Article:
Indeed, I find Mark Ulyseas to be a singular and special human being as he does more for the Jewish community than many born inside it.
In offering me an ‘Andy Warhol’ moment, Ulyseas, a travel writer, has also afforded me the chance to express my views in a way denied to me by many conventional Jewish forums.
Such is the Internet at its best: A unifying force for people who have common cause but who would otherwise never meet.
Here, I repost the interview Ulyseas gave me on his ‘My Telegraph’ blog in the hope that it may encourage more people to view Jews, Judaism and Israel in a friendly way.
By unpleasant coincidence many of our fellow bloggers at ‘My Telegraph’ are most hostile to Jews and Israel, including one named “What Is The Difference Between Zionism and Nazism?” whose latest piece is entitled “Not One of The ‘Chosen People’? Oh, Dear!”
In complete contrast, Ulyseas says:
‘I hope to clear the debris of hate and misconceptions for/of Israel, to lay bare the real and pulsating life of a people that have borne the brunt of ignorance.’
- Why is antisemitism taboo in the West, whereas anti- Muslim or anti-Christian views ‘appear’ to be acceptable, generally speaking?
You must be joking! Antisemitism is alive, well and bites you on the cheek!
For a short time after World War 2 in Britain it was considered well mannered to be nice to ‘the Jews’. The community had acculturated without losing its identity and had already done much to make its mark in society. However when I was child in the 50s and early 60s, it was thought correct to be a Jew at home and an English person elsewhere. There may have been a sense of the friendliness being superficial and this has been proven many times since the 1967 Six Day War when opinion formers like The Guardian newspaper overturned a previously ardent pro-Israel policy in favour of the Arab world.
The same story has been repeated elsewhere in Europe and in the United States despite its massive Jewish population. Even in Germany where Nazism and antisemitism are officially outlawed there are dozens of examples of the vilest anti-Jewish behaviour.
I don’t believe there is much anti-Christian sentiment, except among radical Islamists who hate everyone not following their form of Sharia Law. Many people in the west appear vaguely apathetic about Christianity whereas their loathing of Islam is generated largely by radical Islamists’s gross behaviour. This has grown increasingly with the constant and increasing spate of terror attacks worldwide since 2001.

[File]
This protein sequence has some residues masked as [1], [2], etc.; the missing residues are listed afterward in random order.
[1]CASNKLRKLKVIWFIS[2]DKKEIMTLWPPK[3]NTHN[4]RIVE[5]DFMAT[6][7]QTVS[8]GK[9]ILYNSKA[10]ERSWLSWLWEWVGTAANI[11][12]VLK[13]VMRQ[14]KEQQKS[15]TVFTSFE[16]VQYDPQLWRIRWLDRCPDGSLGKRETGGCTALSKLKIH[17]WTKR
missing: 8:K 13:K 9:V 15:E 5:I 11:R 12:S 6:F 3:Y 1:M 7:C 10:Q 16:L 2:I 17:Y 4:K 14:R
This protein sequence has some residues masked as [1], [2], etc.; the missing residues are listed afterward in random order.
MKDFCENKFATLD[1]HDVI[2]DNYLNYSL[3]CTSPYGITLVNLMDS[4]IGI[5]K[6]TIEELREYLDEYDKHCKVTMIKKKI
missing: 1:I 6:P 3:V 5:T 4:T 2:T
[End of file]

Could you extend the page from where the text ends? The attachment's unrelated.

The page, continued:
Until recently I accepted the view that the situation would be corrected only by a modern version of the Medieval Battle of Tours but seeing what’s happening within the Arab world even as I write, I believe the Arabs’ exquisitely wrought house of cards will eventually just tumble down. The genie, all differences considered, is well and truly out of the bottle!
- Do you think that ‘outsiders’ confuse the Jews with the politics of The State of Israel? If so, why so?
Of course outsiders confuse Jews with the politics of The State of Israel. It is natural that they should do so. It was established as the Jewish state and offers a near-total Right of Return to all Jews wishing to live here.
If I were a disinterested – non-biased – non-Jew reviewing the situation I suspect I would also confuse the two.
- It has been said that Jews are God’s ‘Chosen People.’ Please clarify.
I could reply with a smart Jewish joke but under the circumstances I’ll treat the question with the serious respect it deserves! Rabbis and Jewish scholars explain that we were not ‘chosen’ by the Almighty but that we elected to follow the teachings of His Torah (the body of Jewish sacred writings and tradition including the oral tradition); to become a Kingdom of Priests, holy and separate from other peoples and to be “a light unto the nations.” Too often we fall sadly short of this ideal.
Is Israel the sole democratic State in the Middle East? (Please expand on percentage of different faiths in the state as well as freedom of speech, civil rights etc. in Israel)?
Even before I check the facts I insist that Israel is still the sole truly democratic state in the M.E. – albeit sorely flawed. Until the recent flood of local revolutions, despots and villains ran the regimes on and near Israel’s borders without fear of reckoning or redress – unless they were overthrown by equally unpleasant personalities. I am unsure whether any current regime changes will alter the situation as I fear that the radical Islamist Muslim Brotherhood will rush to fill the various vacuums.
In Israel there continue to be risibly awful instances of corruption - and worse - even among its highest officers of state but most of them are apprehended and punished. This is true democracy in action. This same energy is shown by the happy existence of many extreme left-wingers fighting for civil rights and conversely by the racism espoused by others on the right.
According to the Israel Central Bureau of Statistics, the population in 2008 was 75.4% Jewish, 20.6% Arab, and 4% minority groups. The religious affiliation of the Israeli population as of 2005 was 76.2% Jewish, 16.1% Muslim, 2.1% Christian, and 1.6% Druze, with the remaining 4.0% not classified by religion.